coast of the United States on 11 February, Allegheny and the
"Monster Buoy" headed for the Pacific. Touching briefly at Guantanamo Bay for provisions from 17 to 19 February, Allegheny and her charge
transited the Panama Canal on 23
February, and set out for Acapulco on the 25th. En route, the tug and
her tow ran into 40-knot winds and 15-foot seas in the Gulf of Tehuantepec, but
reached their destination on 4 March.
Underway on the 7th, Allegheny delivered her tow one week later, on the
14th, having successfully completed a 32-day,
4,642-mile journey. Retracing her course, the tug returned to Bermuda on 16 April, via Acapulco, the
Panama Canal, and Kingston, Jamaica.
Allegheny conducted oceanographic research missions off Bermuda with USNS Mission
Capistrano (T-AO-112) from 22 April to 5 May before sailing for Bayonne. Further oceanographic work- off Port Everglades, Fla.-began in June,
followed by a visit on 4 July to Washington, B.C. That September, the
ship was reassigned from Commandant, 3d
Naval District, to Service Squadron 8 on 1 July 1969, and conducted coring
operations on the Continental Shelf,
off the New York-New Jersey coast from 5 to 11 September. From 18 to 28
September, Allegheny conducted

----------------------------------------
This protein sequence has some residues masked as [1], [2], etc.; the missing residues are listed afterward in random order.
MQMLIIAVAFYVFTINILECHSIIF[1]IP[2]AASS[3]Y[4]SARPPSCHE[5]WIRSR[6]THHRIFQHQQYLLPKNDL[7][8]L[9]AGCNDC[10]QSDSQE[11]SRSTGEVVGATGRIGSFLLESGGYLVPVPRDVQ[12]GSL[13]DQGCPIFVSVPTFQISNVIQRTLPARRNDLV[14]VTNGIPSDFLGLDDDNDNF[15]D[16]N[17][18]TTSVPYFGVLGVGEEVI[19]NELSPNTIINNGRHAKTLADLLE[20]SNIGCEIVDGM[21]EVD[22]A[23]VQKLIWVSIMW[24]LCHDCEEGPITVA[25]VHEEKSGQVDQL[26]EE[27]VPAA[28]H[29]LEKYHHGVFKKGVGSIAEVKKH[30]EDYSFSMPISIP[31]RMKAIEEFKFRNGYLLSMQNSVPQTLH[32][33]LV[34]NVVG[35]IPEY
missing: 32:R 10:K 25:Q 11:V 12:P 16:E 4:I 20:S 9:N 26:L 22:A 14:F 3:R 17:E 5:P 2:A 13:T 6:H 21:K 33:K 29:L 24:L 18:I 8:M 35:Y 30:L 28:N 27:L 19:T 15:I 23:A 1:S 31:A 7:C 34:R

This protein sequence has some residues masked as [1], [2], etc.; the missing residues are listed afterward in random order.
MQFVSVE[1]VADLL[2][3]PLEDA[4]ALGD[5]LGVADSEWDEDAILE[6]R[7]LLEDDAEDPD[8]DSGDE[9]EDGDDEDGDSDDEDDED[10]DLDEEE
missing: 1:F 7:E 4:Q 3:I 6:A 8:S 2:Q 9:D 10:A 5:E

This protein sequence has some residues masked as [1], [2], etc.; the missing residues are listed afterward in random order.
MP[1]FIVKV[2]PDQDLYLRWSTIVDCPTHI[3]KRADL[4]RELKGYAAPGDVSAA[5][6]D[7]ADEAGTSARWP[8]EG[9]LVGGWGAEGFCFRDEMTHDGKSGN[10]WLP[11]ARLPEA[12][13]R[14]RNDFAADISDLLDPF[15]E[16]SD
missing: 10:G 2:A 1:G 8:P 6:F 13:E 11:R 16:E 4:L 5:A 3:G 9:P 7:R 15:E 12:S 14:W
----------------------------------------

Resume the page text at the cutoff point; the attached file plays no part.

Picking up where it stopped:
operations with Bang (SS-365) in the Gulf of Maine and Boston area and,
from 9 to 20 November with Cutlass (SS-478), in the Virginia
capes area, each time under the auspices of Commander,
Operational Development Force.
declared excess to the needs of the Navy, Allegheny was decommissioned and
struck from the Naval Vessel Register on 14 December 1968. Towed to Philadelphia and the
Inactive Ship Facility there, the
ship was turned over to Northwestern Michigan College, Traverse City, Mich.,
for use as a training ship to prepare young
men for merchant service on the Great Lakes. Berthed at the Great Lakes
Maritime Academy, the ship served as a training vessel and floating
laboratory for a little under a decade. On
27 January 1978, "burdened by frozen spray flung on her superstructure by strong north winds," the ship rolled over at her Maritime Academy dock.
[Note: The above USS ALLEGHENY (ATA-179) history may, or may not, contain text provided by crew members of the USS ALLEGHENY (ATA-179), or by other non-crew members, and text from the Dictionary of American Naval Fighting Ships]